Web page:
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13.1 Units Data Files

The units and prefixes that units can convert are defined in the units data file, typically /usr/share/units/definitions.units. If you can’t find this file, run units --version to get information on the file locations for your installation. Although you can extend or modify this data file if you have appropriate user privileges, it’s usually better to put extensions in separate files so that the definitions will be preserved if you update units.

You can include additional data files in the units database using the ‘!include’ command in the standard units data file. For example

!include    /usr/local/share/units/local.units

might be appropriate for a site-wide supplemental data file. The location of the ‘!include’ statement in the standard units data file is important; later definitions replace earlier ones, so any definitions in an included file will override definitions before the ‘!include’ statement in the standard units data file. With normal invocation, no warning is given about redefinitions; to ensure that you don’t have an unintended redefinition, run units -c after making changes to any units data file.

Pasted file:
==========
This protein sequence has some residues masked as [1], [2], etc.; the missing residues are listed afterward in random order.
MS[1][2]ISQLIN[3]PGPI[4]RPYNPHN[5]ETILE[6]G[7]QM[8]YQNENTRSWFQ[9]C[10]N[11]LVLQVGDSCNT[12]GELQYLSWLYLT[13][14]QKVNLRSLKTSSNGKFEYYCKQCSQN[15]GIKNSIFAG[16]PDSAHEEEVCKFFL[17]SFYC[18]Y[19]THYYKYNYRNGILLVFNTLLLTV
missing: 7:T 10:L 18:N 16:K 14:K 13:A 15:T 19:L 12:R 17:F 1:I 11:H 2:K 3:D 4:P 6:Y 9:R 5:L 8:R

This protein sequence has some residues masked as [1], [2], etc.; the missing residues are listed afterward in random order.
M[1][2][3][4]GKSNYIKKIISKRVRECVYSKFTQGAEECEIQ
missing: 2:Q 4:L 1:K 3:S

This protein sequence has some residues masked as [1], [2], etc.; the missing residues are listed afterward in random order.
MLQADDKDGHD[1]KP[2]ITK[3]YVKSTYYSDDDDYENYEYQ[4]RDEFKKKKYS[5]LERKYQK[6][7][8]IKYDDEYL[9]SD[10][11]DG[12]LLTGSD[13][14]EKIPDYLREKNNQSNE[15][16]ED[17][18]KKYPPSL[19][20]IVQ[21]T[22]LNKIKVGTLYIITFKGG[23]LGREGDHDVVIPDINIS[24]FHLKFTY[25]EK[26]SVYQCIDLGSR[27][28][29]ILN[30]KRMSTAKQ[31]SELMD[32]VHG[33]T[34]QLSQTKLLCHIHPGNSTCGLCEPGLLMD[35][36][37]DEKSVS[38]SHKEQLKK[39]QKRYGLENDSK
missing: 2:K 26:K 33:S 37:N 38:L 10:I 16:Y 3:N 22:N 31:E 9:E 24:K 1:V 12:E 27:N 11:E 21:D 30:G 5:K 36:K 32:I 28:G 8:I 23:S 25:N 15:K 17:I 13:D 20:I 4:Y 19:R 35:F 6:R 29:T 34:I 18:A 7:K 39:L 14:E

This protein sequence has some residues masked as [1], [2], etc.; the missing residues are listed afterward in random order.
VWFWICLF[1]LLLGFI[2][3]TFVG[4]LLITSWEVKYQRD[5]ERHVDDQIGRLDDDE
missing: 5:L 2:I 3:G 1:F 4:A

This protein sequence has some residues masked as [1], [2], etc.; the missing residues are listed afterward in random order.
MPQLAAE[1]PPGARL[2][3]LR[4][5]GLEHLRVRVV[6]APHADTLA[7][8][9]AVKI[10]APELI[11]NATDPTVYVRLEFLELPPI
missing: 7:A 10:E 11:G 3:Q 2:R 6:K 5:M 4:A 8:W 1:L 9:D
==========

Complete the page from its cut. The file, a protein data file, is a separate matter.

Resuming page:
If you want to add your own units in addition to or in place of standard or site-wide supplemental units data files, you can include them in the .units file in your home directory. If this file exists it is read after the standard units data file, so that any definitions in this file will replace definitions of the same units in the standard data file or in files included from the standard data file. This file will not be read if any units files are specified on the command line. (Under Windows the personal units file is named unitdef.units.) Running units -V will display the location and name of your personal units file.

The units program first tries to determine your home directory from the HOME environment variable. On systems running Microsoft Windows, if HOME does not exist, units attempts to find your home directory from HOMEDRIVE, HOMEPATH and USERPROFILE. You can specify an arbitrary file as your personal units data file with the MYUNITSFILE environment variable; if this variable exists, its value is used without searching your home directory. The default units data files are described in more detail in Data Files.

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